Double Play: Royal Thunder & ‘Songs of Townes Van Zandt’

Two reviews for the price of none!

Iann Robinsonby Iann Robinson


Songs of Townes Van Zandt

Scott Kelly, Steve Von Till, Wino

Neurot Recordings/MY Proud Mountain

There are very few undiscovered gems in the world of music. For many, Townes Van Zandt is such a gem. Unlike other singer/songwriters such as Woody Guthrie, Bob Dylan, or Johnny Cash, who were lifted from the ground, cleaned off and allowed to shine, Van Zandt was discovered by many but never got to shine as bright as he should have. His music is an enduring lesson on how the soul can be moved by a convergence of spirit, heart and ability. 

A tribute record to Townes Van Zandt seems ludicrous. How do you capture that spirit? How to you reinvent it and make it your own without sacrificing the source material? Cue Neurosis band members Scott Kelley and Steve Von Till and Saint Vitus front man Wino. These three icons of extreme music have banded together and released Songs Of Townes Van Zandt, a stunning and heart breaking acknowledgement of who Townes Van Zandt is and the importance of his legacy.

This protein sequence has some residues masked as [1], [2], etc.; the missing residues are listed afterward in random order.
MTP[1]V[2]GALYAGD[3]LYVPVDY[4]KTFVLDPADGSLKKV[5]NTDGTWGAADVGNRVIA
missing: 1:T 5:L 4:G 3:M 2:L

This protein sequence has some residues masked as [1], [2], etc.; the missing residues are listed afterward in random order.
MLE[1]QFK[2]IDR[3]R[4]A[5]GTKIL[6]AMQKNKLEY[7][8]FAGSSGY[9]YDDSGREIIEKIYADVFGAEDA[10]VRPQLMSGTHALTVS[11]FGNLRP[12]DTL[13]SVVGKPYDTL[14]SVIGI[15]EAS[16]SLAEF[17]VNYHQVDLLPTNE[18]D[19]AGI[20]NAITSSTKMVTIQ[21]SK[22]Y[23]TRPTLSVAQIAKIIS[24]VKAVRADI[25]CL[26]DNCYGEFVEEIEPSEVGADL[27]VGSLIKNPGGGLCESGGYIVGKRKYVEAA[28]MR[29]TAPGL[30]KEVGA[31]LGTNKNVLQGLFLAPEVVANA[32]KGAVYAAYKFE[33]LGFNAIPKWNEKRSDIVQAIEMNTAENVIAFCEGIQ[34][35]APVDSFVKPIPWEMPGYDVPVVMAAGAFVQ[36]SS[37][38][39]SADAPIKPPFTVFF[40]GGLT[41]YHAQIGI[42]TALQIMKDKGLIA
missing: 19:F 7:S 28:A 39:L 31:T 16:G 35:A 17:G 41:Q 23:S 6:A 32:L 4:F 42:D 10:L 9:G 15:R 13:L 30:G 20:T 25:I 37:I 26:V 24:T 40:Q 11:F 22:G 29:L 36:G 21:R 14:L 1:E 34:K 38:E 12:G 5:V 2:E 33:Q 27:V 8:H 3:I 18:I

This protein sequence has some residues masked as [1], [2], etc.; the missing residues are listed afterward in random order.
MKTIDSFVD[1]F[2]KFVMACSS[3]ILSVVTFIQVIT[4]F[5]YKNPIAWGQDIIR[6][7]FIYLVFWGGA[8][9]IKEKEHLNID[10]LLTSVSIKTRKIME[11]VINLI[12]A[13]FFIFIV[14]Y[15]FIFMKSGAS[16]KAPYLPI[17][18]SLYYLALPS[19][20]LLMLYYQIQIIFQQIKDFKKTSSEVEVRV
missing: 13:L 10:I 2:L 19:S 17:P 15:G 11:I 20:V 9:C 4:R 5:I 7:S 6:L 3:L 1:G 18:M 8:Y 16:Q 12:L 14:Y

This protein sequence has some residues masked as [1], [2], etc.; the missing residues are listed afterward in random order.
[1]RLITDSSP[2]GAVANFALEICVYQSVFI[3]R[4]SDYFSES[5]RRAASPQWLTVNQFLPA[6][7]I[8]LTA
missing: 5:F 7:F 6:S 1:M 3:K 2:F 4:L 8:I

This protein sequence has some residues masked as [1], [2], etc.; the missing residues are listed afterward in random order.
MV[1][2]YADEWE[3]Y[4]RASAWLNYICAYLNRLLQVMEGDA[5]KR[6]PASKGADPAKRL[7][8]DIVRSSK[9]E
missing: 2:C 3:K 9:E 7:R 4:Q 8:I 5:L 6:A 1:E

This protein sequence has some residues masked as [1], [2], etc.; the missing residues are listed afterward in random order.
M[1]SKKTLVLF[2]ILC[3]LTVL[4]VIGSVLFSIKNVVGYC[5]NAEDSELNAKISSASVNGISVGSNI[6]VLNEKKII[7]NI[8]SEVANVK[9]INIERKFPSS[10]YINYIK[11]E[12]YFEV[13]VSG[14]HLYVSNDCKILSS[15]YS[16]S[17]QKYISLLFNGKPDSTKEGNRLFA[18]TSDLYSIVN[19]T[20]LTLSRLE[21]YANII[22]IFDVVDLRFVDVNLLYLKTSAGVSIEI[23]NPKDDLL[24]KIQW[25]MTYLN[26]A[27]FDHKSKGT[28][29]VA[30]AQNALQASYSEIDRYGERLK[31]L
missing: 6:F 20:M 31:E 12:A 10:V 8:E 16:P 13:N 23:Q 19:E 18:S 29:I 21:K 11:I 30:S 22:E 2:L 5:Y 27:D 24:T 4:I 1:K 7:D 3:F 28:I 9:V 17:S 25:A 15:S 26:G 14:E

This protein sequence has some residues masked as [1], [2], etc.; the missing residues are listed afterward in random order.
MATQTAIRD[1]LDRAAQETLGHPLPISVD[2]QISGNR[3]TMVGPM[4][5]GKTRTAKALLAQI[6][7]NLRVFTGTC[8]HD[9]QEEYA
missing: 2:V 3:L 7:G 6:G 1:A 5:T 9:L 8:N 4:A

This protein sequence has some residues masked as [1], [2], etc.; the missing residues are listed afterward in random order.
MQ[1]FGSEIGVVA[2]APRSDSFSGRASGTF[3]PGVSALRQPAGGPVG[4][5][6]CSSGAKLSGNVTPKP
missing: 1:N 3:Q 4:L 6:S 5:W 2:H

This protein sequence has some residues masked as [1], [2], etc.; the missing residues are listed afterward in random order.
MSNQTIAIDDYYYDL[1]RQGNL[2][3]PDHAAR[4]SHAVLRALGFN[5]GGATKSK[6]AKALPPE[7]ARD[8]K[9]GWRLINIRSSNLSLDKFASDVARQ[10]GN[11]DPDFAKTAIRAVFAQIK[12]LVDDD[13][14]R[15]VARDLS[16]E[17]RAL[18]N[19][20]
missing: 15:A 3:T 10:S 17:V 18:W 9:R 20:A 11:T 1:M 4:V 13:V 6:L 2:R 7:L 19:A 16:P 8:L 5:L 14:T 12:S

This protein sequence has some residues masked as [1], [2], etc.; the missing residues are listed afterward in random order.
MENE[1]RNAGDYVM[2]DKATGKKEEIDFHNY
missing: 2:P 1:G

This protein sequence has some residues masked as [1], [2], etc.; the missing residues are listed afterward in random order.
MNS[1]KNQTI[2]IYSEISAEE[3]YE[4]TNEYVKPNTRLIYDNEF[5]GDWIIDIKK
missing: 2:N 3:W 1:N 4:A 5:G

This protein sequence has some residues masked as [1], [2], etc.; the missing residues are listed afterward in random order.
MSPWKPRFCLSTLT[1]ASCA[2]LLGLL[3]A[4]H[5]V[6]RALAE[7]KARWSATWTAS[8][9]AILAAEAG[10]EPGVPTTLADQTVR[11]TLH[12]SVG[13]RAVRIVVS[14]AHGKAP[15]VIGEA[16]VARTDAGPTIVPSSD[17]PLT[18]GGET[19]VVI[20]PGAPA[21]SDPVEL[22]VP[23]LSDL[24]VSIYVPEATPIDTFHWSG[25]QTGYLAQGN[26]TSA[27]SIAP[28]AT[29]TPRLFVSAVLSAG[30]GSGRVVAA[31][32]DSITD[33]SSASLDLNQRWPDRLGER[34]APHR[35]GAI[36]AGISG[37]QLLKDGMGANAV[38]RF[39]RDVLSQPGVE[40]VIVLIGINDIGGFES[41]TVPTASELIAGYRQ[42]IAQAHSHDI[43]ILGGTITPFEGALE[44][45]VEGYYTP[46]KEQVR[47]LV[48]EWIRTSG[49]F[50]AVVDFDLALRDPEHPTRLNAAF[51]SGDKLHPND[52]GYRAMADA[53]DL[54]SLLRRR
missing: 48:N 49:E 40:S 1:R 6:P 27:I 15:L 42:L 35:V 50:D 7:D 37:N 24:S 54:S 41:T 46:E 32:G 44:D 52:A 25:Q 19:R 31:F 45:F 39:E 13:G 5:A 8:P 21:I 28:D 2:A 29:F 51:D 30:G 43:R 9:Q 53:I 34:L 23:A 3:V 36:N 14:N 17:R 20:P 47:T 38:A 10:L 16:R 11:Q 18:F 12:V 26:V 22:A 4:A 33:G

It’s no surprise that these men would put together something so wonderful. All three have had great success covering Van Zandt’s work and all three are clearly informed by the iconic folk singer. On Songs Of Townes Van Zandt the three avoid straight covers and elect to surround the songs with their own personal touches.

Take the opening track, “If I Needed You”. The original has heavy lyrics but juxtaposed against an upbeat temp. Steve Von Till takes his world-weary drawl, adds electric guitars and slows the entire song down.  Where Van Zandt’s original sounds like a quiet proclamation to a woman, Von Till’s has a sense of loss to it, as if the singer was thinking about what he would do if his lost love returned. 

Scott Kelly’s cover of “St. John The Gambler” reaches the same level of artistic freedom. Van Zandt’s original was a statement, the proclamation of a traveler who understands his lot in life. Kelley keeps that spirit but reduces it down to a sparse stroke of the guitar. Kelly’s work has always had an element of examining mortality and death. He injects that here, giving this version of “St. John The Gambler” the feeling of a lonely man waiting for death to take him and recounting his life. Only two songs into Songs Of Townes Van Zandt and you’re fucking heartbroken.